I moved closer to one of the groups and listened. I hoped to learn something from them, but they didn’t seem to be speaking about anything important. I moved around to a few different groups and it was the same. They talked about nothing, something I thought was an impossibility until now. These beings had to have had access to so much universal knowledge, and this group discussed the sound of light. Somehow I found that so completely disillusioning, but something distracted me from my disappointing encounter. Voices that sounded louder and more focused than those of the other shadow people filled my mind.

Have you found the Foramar? a man asked.

Not yet. I’m not even sure if he’s here. He may be at any number of reconciliation centers, a young girl replied.

Do not take any more risks. Do not contact me again until you are safe and away from that place. The first voice sounded familiar now.

I won’t.

The voices went silent. One of them sounded like Kado, but I didn’t recognize the other. It didn’t matter. They had been talking about my father. Whoever that girl was, she was looking for him. It relieved me in part, but I couldn’t help feeling that it should have been me out there, especially after what that former Foramar told me.

It was clear that Kado had been in the shadow world. He might still be here and I wanted to speak with him. I wasn’t sure if I’d be able to find him, but I focused on the sound of his voice. Somehow it helped me to feel like I was closer to him. Excitement filled me when the silhouette of a man who looked like Kado stood in front of me. My enthusiasm faded, however, when I saw his vacant expression. He may have been in the shadow world moments ago, but he wasn’t any longer. I had no way of knowing if this was even Kado. He didn’t look as clear as he did when I spoke to him before, so it was hard to tell. But something in my gut told me it was him.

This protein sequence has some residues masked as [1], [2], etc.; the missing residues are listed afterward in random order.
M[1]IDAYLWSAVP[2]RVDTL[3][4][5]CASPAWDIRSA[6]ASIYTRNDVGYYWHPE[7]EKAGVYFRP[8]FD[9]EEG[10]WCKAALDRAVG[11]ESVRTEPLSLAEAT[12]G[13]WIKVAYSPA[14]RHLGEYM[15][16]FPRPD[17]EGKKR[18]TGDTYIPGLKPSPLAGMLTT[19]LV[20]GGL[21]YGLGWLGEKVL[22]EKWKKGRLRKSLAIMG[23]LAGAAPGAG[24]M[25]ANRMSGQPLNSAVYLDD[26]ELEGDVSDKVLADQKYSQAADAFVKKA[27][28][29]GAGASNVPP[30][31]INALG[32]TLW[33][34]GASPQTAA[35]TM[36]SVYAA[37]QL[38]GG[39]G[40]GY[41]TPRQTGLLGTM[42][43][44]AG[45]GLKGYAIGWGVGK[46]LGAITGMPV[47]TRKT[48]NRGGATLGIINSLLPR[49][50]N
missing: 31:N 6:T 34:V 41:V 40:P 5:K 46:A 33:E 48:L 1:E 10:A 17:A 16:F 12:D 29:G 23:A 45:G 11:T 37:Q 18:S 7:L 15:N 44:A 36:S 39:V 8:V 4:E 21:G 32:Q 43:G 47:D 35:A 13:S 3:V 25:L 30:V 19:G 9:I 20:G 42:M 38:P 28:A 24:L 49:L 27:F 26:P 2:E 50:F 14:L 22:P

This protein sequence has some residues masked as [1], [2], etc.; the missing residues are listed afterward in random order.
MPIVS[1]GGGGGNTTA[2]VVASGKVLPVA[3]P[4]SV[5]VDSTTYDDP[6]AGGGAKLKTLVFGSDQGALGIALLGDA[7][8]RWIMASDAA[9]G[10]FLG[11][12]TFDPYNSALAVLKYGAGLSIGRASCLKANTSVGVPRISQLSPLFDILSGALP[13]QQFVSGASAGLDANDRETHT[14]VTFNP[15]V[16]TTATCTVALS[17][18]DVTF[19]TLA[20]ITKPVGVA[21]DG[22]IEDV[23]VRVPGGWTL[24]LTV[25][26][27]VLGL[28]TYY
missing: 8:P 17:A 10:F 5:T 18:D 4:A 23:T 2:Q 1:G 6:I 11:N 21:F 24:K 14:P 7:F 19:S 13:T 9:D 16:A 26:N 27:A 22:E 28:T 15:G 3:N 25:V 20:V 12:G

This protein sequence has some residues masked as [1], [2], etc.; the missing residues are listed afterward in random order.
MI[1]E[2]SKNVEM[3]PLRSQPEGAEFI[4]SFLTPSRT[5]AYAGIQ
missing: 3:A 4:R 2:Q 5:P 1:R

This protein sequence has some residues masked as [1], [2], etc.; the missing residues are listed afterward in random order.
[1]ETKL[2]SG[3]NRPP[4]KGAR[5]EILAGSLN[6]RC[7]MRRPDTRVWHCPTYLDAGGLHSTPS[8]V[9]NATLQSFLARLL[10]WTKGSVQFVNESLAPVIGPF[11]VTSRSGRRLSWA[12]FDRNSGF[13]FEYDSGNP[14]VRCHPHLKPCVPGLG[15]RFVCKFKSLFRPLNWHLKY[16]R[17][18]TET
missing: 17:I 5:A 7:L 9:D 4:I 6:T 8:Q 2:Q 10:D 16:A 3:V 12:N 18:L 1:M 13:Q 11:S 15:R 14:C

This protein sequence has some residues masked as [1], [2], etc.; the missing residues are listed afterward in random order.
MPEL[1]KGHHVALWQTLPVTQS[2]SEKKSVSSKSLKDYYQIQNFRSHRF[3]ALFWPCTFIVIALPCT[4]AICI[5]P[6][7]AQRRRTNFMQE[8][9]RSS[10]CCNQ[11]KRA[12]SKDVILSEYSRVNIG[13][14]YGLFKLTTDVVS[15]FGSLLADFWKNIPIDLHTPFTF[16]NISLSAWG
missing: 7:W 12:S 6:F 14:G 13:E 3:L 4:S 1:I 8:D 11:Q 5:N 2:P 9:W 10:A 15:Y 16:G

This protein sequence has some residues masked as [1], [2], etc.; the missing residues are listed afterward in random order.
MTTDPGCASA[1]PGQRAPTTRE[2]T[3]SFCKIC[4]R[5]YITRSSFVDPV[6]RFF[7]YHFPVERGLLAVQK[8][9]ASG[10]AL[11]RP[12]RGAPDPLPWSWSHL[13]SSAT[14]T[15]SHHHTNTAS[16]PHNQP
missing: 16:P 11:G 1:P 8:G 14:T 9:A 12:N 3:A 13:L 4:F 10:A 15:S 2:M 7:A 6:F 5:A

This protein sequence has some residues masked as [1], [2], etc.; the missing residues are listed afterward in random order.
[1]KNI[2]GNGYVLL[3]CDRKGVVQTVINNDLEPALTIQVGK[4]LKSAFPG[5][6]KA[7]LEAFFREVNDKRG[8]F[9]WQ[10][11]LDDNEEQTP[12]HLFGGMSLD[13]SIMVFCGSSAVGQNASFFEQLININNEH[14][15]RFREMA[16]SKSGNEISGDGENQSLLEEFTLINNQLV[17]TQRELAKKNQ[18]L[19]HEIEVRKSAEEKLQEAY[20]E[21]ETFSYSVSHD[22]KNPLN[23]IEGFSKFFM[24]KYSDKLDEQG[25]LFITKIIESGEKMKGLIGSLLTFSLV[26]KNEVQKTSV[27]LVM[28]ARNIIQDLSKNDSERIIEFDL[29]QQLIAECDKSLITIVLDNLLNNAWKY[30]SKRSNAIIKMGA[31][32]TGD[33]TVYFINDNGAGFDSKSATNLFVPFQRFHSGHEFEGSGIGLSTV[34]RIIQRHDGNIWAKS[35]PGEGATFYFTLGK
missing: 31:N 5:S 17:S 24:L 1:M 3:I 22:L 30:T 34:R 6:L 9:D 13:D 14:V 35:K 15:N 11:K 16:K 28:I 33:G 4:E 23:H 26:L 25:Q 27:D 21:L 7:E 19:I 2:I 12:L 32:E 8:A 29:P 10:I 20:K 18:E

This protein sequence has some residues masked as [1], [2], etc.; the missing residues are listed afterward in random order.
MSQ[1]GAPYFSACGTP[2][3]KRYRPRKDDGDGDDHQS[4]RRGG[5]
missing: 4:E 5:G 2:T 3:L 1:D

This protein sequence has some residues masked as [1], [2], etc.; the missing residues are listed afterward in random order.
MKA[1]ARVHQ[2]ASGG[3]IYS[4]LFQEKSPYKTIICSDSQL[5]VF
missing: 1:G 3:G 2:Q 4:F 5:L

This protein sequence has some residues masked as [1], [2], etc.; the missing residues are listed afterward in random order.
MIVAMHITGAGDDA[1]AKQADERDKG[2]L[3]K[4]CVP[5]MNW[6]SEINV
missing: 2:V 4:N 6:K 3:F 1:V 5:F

I tried to get a closer look, and I managed to bring his face into focus. It was Kado. It was strange looking at him this way. He didn’t look alive, but he looked peaceful. Moving closer was difficult, but I wanted to see if I might get his attention and draw him back into the shadow world. It felt like trying to push against a brick wall, but it worked. I was able to see him more clearly. He stood next to a table, and there was a door behind him. The lighting seemed different all of a sudden. It was the light of a fire rather than the green mist of the shadow world.

I pushed further, even though it had become nearly impossible. Now I saw Kado as clearly as if I had been with him in the physical world. He wasn’t standing next to the table. He sat in a chair with sandwich on the table in front of him. There was a small fire in the fireplace. Someone knocked at the door. I heard it open, but he waved whoever it was away and looked right at me.

It hit me that what I saw was happening right at that moment. Somehow I found the way out. All I had to do was to get through the barrier that held me back. I couldn’t understand why it was so difficult. Entering the shadow world wasn’t hard. Even getting back into the hole was effortless. It seemed to just happen when the effects of the water wore off, but this was like trying to squeeze a mountain through a pin hole.

I gazed at Kado and reached my hand out toward him. I tried asking for his help, but speaking took too much effort. Every time I tried, Kado’s hut would start fading, and I would have to try to push my way through again. I was getting too tired to keep pushing. Then everything started going dark. I gave up. It was just too difficult. My eyes closed by the time I hit the cold, hard ground. It seemed odd, as I lay there losing consciousness, that the only thing I was aware of was that the floor seemed too flat.